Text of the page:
Dr. Sarah's What is a Mathematician?
Andrew Wiles and Fermat's
We will model the process from
Dr. Sarah's What is a Mathematician?
for Andrew Wiles and Fermat's Last Theorem.
Read through the sheet, and take
notes while you are watching the videos.
We have spent most of the semester (9 out of 14 weeks)
learning useful material that is applicable to real-life situations.
We spent so much time on these topics because it is important to
learn useful and applicable ideas.
Our motto during financial mathematics and
statistics (from the
creative inquiry -lessons for life list)
"understand issues deeply, especially those ideas which seem simple".
In fact, up until this point in the class, you may have already
seen some (or all) of the mathematics that we have been doing.
All of the material that we have covered
is currently being covered (at a much slower pace and at a surface
level instead of the level of depth that we covered)
in North Carolina schools
in middle school through high school.
Yet, this is a core mathematics course. In a core English
course, you would not expect to spend the entire semester
on grammar or spelling, no matter how useful or applicable.
in a core music course, you would not expect to spend the entire semester
learning how to read music notes, and in a core art appreciation course,
you would not expect to spend your time mixing paints.
Instead, you would expect to see some of the masterpieces
of accomplishments in those fields - great works of literature,
music and art.
For the remainder
of the semester, we will concentrate on the masterpieces of
mathematics will be new to everyone. Our motto will change from
"understand simple ideas deeply" to "simply understand deep ideas".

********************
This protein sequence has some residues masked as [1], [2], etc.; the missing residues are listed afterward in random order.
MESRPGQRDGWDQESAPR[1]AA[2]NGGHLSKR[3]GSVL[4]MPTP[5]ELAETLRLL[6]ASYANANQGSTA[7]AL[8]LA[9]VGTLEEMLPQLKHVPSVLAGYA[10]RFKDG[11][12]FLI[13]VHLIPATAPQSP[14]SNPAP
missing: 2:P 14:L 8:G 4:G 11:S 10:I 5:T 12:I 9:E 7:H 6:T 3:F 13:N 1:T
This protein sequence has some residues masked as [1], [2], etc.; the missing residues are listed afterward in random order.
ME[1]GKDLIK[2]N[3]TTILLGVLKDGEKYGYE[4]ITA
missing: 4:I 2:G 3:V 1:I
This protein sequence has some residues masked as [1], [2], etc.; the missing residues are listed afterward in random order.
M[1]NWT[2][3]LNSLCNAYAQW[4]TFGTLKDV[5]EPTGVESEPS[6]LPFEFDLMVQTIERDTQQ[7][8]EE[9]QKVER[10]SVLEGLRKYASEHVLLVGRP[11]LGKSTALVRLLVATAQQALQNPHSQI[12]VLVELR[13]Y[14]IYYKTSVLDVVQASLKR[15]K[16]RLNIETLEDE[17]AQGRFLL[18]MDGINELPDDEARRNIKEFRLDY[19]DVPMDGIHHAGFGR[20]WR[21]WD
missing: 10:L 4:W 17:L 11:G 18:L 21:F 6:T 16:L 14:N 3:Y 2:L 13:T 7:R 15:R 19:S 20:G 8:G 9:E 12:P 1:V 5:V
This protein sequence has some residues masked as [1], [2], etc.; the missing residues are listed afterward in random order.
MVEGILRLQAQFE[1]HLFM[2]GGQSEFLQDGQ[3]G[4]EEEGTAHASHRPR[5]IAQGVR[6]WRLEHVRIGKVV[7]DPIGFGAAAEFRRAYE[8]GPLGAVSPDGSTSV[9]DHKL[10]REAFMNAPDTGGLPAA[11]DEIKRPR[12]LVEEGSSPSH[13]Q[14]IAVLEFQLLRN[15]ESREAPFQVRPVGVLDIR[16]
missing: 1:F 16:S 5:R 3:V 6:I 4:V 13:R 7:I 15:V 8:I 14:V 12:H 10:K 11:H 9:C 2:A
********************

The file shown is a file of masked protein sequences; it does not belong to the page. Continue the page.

You might worry that you need to be an experienced mathematician
in order to understand these great ideas. This is not the case.
One can appreciate great works of literature, music and art
without being a writer, composer, or artist. Similarly,
you can appreciate the highlights
and great works of mathematics without being a
In the process, you will gain useful
creative inquiry and effective thinking
Understanding the Math
When we learn a new topic, we should not expect to understand
everything immediately. Instead, we reinforce learning
by repeating our exposure to the
math, engaging the material,
and letting it jell. Once we have done this,
it is time to take an honest look to
see what we can understand. Regardless of the topic or
level, there is always something that we can
eventually deeply understand.
We will look at various sources in order to reinforce learning
of Fermat's Last Theorem.
The first few
minutes of The Royale - Star Trek Next Generation's 1989 episode
from Stardate 42625.4:
The Proof -
A Nova video about Princeton University
Professor Andrew Wiles and Fermat's Last Theorem.
- Picard Fermat's Last Theorem. Familiar With it?
- Riker Vaguely. I spent too many math classes daydreaming
about being on a starship.
- Picard When Fermat died, they found this equation scrawled in
the margin of his notes
x to the nth plus y to the nth equals z to the nth,
where n is greater than two, which he said had no
solution in whole numbers, but he also added the phrase